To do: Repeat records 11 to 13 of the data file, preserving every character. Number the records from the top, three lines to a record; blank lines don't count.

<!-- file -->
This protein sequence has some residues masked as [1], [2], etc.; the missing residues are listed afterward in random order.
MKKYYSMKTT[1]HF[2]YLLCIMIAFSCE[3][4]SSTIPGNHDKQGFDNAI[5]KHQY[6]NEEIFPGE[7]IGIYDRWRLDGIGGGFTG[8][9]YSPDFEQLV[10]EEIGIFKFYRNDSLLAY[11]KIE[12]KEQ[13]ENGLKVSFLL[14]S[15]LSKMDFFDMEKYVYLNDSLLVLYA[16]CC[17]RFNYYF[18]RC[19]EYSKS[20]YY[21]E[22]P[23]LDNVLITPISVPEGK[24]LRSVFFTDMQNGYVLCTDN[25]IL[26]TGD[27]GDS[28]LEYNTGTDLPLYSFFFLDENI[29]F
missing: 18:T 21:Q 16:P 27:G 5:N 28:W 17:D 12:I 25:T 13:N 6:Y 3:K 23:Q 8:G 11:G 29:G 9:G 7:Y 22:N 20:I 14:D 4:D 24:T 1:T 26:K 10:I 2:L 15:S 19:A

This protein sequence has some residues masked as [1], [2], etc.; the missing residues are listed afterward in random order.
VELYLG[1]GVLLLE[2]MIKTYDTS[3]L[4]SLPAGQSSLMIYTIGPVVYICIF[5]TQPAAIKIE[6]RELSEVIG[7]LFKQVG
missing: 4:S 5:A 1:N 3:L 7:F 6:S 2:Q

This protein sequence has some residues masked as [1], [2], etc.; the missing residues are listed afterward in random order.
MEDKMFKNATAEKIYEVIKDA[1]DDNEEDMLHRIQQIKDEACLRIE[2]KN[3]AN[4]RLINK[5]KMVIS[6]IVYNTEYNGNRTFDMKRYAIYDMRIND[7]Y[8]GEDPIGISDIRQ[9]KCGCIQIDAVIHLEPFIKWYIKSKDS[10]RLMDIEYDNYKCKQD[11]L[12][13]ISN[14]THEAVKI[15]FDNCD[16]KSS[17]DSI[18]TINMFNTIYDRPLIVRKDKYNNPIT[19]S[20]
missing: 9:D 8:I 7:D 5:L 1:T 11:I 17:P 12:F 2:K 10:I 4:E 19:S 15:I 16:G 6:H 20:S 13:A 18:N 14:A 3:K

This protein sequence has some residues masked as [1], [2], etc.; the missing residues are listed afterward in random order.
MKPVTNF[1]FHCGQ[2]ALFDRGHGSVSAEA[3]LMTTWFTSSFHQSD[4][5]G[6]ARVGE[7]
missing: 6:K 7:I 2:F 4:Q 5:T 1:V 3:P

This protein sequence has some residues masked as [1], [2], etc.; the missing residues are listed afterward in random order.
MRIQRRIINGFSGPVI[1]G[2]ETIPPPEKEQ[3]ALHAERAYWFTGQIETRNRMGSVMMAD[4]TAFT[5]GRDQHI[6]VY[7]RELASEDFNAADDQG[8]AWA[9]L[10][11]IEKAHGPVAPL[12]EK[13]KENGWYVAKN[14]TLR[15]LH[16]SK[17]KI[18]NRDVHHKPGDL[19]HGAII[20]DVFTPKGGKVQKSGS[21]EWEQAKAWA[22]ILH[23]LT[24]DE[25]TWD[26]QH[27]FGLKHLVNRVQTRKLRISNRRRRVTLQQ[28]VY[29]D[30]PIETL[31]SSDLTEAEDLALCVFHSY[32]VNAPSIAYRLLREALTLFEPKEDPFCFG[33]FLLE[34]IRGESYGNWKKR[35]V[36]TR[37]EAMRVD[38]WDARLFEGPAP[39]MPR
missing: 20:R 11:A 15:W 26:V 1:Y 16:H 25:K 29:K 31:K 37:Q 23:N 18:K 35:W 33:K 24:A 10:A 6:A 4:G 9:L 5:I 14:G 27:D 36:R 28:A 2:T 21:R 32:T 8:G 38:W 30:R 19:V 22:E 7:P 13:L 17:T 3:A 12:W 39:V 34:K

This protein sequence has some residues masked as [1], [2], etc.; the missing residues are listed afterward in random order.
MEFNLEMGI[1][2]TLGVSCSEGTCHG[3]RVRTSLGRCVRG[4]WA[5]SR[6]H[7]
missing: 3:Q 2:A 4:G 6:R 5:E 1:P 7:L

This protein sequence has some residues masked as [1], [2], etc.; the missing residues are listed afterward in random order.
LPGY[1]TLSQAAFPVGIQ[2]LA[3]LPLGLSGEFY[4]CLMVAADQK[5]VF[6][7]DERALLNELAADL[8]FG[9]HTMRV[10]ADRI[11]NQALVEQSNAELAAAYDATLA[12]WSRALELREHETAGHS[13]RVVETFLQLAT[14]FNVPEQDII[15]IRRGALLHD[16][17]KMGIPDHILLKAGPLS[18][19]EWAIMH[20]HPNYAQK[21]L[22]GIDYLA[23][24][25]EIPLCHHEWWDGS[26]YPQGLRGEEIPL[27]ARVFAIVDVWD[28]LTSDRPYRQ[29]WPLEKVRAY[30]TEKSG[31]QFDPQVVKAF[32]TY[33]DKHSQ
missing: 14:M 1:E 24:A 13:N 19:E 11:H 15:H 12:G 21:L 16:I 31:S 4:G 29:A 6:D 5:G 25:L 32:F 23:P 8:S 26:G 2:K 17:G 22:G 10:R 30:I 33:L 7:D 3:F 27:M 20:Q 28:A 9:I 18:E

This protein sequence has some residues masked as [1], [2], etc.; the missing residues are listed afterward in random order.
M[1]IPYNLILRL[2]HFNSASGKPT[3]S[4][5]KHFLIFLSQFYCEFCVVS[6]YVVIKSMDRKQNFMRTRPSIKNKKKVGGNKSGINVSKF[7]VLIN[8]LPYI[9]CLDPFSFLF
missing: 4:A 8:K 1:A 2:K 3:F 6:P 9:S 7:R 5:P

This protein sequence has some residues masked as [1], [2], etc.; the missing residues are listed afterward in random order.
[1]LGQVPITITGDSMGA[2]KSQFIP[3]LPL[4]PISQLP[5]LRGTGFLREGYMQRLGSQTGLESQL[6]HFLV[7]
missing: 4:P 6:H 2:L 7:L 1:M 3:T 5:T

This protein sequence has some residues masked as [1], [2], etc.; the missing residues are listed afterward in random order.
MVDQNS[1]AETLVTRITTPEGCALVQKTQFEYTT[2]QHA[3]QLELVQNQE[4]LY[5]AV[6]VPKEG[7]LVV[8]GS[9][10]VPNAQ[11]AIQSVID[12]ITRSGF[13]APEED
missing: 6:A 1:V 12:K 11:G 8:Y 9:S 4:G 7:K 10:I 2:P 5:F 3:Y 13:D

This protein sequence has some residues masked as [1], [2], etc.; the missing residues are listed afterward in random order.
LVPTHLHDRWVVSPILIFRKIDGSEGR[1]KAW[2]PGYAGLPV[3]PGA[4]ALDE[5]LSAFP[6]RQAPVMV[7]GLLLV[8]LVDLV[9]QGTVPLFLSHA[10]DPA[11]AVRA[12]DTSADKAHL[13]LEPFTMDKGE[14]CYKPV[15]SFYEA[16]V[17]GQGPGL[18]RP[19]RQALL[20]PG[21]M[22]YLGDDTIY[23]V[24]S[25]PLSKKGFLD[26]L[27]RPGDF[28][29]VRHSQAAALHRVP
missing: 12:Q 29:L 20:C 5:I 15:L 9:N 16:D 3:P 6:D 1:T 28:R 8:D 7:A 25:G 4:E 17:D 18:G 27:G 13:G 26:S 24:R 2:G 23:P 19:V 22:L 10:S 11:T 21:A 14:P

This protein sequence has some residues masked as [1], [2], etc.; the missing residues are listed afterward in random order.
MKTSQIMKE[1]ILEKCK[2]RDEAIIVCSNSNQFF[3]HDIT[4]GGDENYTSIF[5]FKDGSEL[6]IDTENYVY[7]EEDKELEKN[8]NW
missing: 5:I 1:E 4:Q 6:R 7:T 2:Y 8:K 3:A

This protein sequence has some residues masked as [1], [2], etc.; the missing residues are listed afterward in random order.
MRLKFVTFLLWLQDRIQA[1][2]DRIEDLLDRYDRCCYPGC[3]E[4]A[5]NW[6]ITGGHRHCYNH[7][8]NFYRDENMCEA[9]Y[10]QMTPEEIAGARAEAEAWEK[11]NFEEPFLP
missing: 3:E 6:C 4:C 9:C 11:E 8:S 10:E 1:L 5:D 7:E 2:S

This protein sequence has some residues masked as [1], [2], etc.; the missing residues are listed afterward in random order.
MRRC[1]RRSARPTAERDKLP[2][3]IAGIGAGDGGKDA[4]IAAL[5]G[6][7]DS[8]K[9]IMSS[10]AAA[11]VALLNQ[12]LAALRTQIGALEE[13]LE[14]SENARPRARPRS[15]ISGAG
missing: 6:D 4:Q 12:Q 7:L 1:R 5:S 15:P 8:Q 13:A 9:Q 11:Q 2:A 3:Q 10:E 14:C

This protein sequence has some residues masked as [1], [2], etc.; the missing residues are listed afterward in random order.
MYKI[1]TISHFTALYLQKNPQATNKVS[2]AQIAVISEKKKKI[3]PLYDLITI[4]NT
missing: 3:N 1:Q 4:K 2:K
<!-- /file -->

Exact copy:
This protein sequence has some residues masked as [1], [2], etc.; the missing residues are listed afterward in random order.
LVPTHLHDRWVVSPILIFRKIDGSEGR[1]KAW[2]PGYAGLPV[3]PGA[4]ALDE[5]LSAFP[6]RQAPVMV[7]GLLLV[8]LVDLV[9]QGTVPLFLSHA[10]DPA[11]AVRA[12]DTSADKAHL[13]LEPFTMDKGE[14]CYKPV[15]SFYEA[16]V[17]GQGPGL[18]RP[19]RQALL[20]PG[21]M[22]YLGDDTIY[23]V[24]S[25]PLSKKGFLD[26]L[27]RPGDF[28][29]VRHSQAAALHRVP
missing: 12:Q 29:L 20:C 5:I 15:L 9:N 16:D 3:P 6:D 1:T 28:R 8:D 7:A 25:G 4:E 17:D 18:G 27:G 13:G 26:S 24:R 2:G 23:P 19:V 22:L 10:S 11:T 21:A 14:P

This protein sequence has some residues masked as [1], [2], etc.; the missing residues are listed afterward in random order.
MKTSQIMKE[1]ILEKCK[2]RDEAIIVCSNSNQFF[3]HDIT[4]GGDENYTSIF[5]FKDGSEL[6]IDTENYVY[7]EEDKELEKN[8]NW
missing: 5:I 1:E 4:Q 6:R 7:T 2:Y 8:K 3:A

This protein sequence has some residues masked as [1], [2], etc.; the missing residues are listed afterward in random order.
MRLKFVTFLLWLQDRIQA[1][2]DRIEDLLDRYDRCCYPGC[3]E[4]A[5]NW[6]ITGGHRHCYNH[7][8]NFYRDENMCEA[9]Y[10]QMTPEEIAGARAEAEAWEK[11]NFEEPFLP
missing: 3:E 6:C 4:C 9:C 11:E 8:S 10:E 1:L 5:D 7:E 2:S